I spent hours researching everything I could find and found out there are actually a number of different treatments and opinions. By the time I met the first experts, therefore, I probably had actually  gained enough knowledge to start my own damp consulting business. So whenever I invited experts to give quotes, I was mentally prepared with some specific questions to test them out. I categorised the experts into two groups: a) Time wasters; b) Experts. This strategy turned out to be quite valuable. There was one guy who told me he would put a piece of foil between the walls. Now that’s just stupid.

If it’s important, get all over it.

Why Keyword Research Is So Important?

Learn The Language Your Customers Are Using

Whenever I market a new business online, I start by spending a considerable amount of time looking around the internet for terms the business’s customers use. From this research, I see the problems the customers have and, most importantly, the language they use, which can be incorporated into the site copy. Furthermore, I get a deeper level of understanding who the ideal customer is.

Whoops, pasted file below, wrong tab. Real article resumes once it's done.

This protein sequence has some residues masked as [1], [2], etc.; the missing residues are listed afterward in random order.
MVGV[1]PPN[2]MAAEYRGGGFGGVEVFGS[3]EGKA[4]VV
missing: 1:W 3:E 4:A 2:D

Now why would you outsource this research to someone? Don’t you want to know what your customers are looking for or their struggles?

“If I had an hour to solve a problem I’d spend 55 minutes thinking about the problem and 5 minutes thinking about solutions.” – Albert Einstein

See How Customers Search For Your Products And Services

I recently met an accountant who had a site with 4 pages in total – these included, “Home,” “Contact Us,” “About Us” and “Our Services.” After showing her a few keyword research results (for example, people were searching for “VAT returns,” “tax returns” and “company end of year accounts”), I asked her if it made sense to break out her services into additional pages.